Dear Old South community,
Whether you've been part of this beloved community for many years, or are as new to it as I am - perhaps you recognize the same poignant sense of homecoming that I've felt pulling me across the threshold of this remarkable building ever since the Church Council invited me to become your Interim Senior Minister. Though history is so present here, it's not the past so much as the earnest leaning forward into the future, full of hope and conviction, that I find so contagious about Old South. Jesus said, "I came that you might have life, and have it abundantly" - and arriving here, I think, stirs an irrepressible desire to come along.
I hope this letter can stand as a sort of verbal place-holder for a rising of heart, a kinship of spirit, a meeting of minds, that will begin when I meet you all this Sunday and then, I hope, meet each of you in days and weeks to come. Together we'll build on the luminous legacy of common purpose and shared faith that we've inherited from Nancy Taylor's heroic service as your pastor.
By now you've probably read my bio, so you know where I've studied, worked and lived. So let me tell you a little bit about what I love.
"Church" first landed, for me, in a certain lonely, disorienting time of my youth - and so I love it, first, for the enlivening, reassuring community - and to this day I can't imagine how anybody can get through life outside the embrace of a beloved community of some kind. And I love liturgy - my favorite of all the gifts the church has given us - because I find the unfathomable richness of the lively Word, spilled out as story, breathed out as song, held close in silence, sweeps me up into the nearness of God's love, especially as Jesus lived it. And, as my ministry took shape, I came also to love the confluence of stories, the collaborative pondering of the great Mystery and our journeys toward it, our biggest questions, struggles, joys. Many years ago Sam Keen wrote that "God made [humanity] because God loves stories" - and I think the stories are why I have so loved ministry.
One particular facet of my bio, I know, has attracted some attention among you - so maybe I should say a word about my denominational affiliation. I'm a life-long Presbyterian - a member, that is, of the Presbyterian Church, USA (not to be confused with several other denominations whose official names include the P-word - come to think of it, not unlike the words "Congregational" and "Church of Christ" on other branches of the family tree). During the early years of my career, the PC(USA) was at loggerheads with itself about the ecclesiastical citizenship of its LGBTQ+ children - a debate that finally concluded in 2010 when a more inclusive polity was adopted (and a number of more theologically/culturally conservative congregations departed). These days, the differences between the PC(USA) and the UCC are mostly organizational, not so much theological or ethical. I've had "Dual Standing" in the UCC for more than half of my ministry - so I'm no stranger to the denominational canopy under which I'll be privileged to live with you during this interim. And I'm a great admirer of your outspoken prophetic zeal for social justice, equity, accountability. The UCC likes to say that "God is still speaking;" as an admiring Presbyterian cousin, I look at the UCC and I say, "and so, thank God, is the church!"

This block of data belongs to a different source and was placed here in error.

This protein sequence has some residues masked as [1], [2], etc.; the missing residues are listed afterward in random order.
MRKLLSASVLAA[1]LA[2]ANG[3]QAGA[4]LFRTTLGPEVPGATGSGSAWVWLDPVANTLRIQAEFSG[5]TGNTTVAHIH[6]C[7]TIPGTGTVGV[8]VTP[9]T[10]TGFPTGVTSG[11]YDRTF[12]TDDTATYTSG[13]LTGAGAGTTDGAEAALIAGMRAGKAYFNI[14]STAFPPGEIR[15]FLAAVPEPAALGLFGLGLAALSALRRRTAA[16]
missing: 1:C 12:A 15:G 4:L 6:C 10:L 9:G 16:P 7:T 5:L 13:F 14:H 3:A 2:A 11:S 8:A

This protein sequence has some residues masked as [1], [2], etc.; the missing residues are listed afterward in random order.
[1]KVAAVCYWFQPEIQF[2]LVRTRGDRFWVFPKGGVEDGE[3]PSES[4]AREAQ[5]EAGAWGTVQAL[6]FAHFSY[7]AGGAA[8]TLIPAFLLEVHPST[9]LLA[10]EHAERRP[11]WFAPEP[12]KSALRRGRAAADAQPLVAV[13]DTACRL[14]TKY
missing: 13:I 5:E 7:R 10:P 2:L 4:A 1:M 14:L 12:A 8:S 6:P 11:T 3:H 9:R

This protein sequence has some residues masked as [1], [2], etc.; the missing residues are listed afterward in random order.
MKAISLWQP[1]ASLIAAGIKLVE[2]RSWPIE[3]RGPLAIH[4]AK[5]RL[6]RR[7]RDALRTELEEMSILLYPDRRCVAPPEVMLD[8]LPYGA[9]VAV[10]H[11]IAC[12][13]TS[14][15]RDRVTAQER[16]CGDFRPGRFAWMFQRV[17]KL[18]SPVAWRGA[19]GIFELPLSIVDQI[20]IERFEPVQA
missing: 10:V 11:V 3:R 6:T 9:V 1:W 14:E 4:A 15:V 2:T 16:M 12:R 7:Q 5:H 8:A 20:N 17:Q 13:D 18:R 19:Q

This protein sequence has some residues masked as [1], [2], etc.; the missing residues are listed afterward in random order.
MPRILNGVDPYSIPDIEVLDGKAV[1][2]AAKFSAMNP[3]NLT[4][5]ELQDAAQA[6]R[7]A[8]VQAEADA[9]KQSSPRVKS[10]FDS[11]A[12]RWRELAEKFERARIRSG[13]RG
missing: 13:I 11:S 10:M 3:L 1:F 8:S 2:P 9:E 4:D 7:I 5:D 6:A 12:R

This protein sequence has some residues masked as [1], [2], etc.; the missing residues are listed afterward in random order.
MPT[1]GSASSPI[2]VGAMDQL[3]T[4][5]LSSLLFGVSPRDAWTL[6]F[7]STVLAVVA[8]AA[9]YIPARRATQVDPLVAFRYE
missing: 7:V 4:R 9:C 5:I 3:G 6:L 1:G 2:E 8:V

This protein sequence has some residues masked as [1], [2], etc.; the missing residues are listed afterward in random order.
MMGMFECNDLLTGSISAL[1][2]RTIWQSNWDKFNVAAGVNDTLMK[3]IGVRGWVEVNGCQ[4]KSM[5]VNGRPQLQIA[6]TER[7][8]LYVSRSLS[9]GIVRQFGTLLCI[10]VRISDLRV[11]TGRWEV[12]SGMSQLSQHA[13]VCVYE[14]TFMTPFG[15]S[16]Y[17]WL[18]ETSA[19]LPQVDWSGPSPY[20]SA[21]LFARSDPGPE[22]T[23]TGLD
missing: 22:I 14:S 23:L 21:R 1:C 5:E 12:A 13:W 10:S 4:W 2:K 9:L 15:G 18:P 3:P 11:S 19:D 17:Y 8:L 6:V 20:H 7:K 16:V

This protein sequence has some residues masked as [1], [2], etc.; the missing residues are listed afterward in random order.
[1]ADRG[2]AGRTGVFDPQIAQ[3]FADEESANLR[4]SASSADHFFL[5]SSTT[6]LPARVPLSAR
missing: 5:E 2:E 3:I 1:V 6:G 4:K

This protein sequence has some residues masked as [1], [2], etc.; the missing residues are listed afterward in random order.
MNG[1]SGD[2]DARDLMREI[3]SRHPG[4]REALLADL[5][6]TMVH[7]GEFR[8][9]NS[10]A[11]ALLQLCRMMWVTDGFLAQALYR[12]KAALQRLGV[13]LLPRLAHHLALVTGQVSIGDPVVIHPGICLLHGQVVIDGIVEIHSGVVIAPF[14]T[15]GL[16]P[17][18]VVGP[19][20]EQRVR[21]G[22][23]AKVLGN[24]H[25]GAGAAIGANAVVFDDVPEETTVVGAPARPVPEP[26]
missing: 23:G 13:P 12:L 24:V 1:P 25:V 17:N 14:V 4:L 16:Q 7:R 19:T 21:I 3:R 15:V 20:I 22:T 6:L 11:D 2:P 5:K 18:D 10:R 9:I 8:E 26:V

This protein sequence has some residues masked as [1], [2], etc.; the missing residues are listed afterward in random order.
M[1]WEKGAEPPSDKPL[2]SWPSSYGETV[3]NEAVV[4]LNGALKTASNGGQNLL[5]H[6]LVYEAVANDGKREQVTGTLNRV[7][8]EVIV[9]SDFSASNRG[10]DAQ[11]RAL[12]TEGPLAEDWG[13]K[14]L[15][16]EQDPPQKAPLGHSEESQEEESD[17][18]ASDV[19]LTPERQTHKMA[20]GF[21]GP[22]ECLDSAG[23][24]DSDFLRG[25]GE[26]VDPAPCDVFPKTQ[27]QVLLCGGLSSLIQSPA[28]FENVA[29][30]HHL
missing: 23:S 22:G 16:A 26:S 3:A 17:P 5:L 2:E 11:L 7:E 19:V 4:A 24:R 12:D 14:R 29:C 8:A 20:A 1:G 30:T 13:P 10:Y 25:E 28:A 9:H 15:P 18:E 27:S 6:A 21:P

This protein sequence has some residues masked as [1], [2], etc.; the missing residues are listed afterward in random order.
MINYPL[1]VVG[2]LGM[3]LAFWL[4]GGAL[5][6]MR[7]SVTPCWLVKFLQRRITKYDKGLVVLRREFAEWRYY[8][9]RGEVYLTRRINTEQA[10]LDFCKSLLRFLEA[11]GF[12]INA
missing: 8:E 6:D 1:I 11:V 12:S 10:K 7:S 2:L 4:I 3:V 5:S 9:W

And maybe it would be helpful for me to do a little unpacking of the word "interim," since I'll be wearing it wherever I go around Old South for the next year or so. I'm here to stand in a place between: in the little wedge of time between the 20th and 21st settled Senior Ministers of this venerable congregation - between the culmination of one abundantly fruitful season of ministry and the beginning of another. "Behold, I am doing a new thing," says the prophet Isaiah, speaking on behalf of God. "Now it springs forth! Do you not perceive it?" I think the work of this between-season is for us to prepare for, and cultivate imaginative openness to, the new thing that God is (always) preparing to do among us now. As your Interim Senior Minister, I think I'm a sort of harbinger of the new thing, a preparer of the way. The questions that will light my way in this work are - Who are you called to be, together, now? How does this calling relate to who you have been, and who you are? And whose voices, not yet heard, still need to be brought into continuing discernment of God's call to Old South Church?
"Behold, I make all things new," says the Christ who stands astride the stream of time on one of the Bible's final pages. It will be our joyful work together - and, sometimes, our difficult and diligent work - to discover how God is keeping that promise even now, in this between-time, as Old South gets ready to welcome its next settled Senior Minister (perhaps a year or so from now - God bless you, Search Committee!). I relish your company as we lean together toward the future, full of hope and conviction along the way - and it'll be one of the great privileges I've known to share the life of your splendid church for a little while.